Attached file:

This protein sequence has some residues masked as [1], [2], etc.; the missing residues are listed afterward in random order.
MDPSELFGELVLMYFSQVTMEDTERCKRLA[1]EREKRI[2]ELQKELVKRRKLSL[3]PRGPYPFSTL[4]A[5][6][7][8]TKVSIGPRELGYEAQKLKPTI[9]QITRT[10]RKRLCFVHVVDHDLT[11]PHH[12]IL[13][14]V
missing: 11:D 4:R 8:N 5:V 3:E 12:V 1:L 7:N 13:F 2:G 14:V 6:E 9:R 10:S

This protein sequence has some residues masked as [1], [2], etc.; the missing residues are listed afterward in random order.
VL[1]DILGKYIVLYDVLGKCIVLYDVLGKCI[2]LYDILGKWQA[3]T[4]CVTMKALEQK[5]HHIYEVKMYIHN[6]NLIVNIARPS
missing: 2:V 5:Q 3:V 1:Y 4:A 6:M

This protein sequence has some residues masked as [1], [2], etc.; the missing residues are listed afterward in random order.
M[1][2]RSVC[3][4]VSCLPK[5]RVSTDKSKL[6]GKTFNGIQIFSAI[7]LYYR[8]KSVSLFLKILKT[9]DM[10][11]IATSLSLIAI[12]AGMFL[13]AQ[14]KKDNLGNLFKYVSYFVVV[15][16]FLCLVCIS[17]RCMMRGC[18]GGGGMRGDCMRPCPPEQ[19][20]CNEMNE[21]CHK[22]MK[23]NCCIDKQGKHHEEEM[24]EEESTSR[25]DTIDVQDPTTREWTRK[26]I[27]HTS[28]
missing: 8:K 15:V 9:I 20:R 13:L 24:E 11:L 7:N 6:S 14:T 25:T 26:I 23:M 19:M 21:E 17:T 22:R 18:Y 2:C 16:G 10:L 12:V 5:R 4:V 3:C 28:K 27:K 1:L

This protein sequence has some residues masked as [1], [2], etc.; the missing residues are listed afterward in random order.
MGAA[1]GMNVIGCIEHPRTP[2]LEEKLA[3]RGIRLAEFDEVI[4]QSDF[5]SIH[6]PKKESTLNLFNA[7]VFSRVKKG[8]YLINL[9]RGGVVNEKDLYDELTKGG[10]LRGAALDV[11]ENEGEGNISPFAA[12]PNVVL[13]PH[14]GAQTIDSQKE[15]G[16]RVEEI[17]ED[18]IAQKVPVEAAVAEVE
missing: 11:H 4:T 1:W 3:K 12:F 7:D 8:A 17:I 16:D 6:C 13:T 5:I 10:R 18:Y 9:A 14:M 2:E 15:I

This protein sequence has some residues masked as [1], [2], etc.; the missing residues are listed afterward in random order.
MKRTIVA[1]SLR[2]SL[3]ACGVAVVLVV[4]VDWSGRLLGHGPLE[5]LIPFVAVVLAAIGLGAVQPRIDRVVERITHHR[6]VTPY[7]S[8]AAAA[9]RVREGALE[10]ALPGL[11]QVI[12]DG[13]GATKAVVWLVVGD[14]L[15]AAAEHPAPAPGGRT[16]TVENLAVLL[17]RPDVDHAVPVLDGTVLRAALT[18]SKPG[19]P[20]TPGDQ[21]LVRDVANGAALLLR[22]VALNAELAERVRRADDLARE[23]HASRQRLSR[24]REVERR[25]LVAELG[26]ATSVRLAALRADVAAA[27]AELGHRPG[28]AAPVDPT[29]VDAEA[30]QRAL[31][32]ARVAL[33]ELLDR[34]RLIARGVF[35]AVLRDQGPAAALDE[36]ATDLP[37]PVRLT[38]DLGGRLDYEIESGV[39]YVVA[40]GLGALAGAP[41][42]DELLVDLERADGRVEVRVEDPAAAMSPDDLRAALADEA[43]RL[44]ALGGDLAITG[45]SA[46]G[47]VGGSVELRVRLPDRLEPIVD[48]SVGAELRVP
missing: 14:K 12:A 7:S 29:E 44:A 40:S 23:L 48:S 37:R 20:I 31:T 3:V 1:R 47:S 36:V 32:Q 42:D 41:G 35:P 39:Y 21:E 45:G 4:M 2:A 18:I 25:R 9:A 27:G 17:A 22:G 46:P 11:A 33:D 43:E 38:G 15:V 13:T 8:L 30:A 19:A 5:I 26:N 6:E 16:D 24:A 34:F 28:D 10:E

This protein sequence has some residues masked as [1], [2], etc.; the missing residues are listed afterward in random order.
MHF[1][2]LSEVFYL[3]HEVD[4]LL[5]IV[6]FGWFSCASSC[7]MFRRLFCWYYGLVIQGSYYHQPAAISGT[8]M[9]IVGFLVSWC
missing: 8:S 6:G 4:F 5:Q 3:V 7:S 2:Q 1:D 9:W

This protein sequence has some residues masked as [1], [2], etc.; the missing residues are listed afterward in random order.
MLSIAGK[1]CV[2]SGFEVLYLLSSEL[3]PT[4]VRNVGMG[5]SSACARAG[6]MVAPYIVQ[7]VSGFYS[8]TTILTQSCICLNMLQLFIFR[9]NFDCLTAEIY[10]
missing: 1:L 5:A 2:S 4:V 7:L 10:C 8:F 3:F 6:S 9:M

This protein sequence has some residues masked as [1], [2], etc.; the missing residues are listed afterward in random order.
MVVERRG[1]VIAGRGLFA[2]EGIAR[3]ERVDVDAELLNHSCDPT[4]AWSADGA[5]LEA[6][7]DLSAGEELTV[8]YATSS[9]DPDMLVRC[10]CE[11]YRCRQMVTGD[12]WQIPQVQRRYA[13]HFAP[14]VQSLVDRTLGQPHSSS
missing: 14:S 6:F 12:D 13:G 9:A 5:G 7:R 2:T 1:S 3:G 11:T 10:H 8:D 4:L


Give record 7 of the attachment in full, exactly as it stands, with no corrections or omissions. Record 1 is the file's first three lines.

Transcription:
This protein sequence has some residues masked as [1], [2], etc.; the missing residues are listed afterward in random order.
MLSIAGK[1]CV[2]SGFEVLYLLSSEL[3]PT[4]VRNVGMG[5]SSACARAG[6]MVAPYIVQ[7]VSGFYS[8]TTILTQSCICLNMLQLFIFR[9]NFDCLTAEIY[10]
missing: 1:L 5:A 2:S 4:V 7:L 10:C 8:F 3:F 6:S 9:M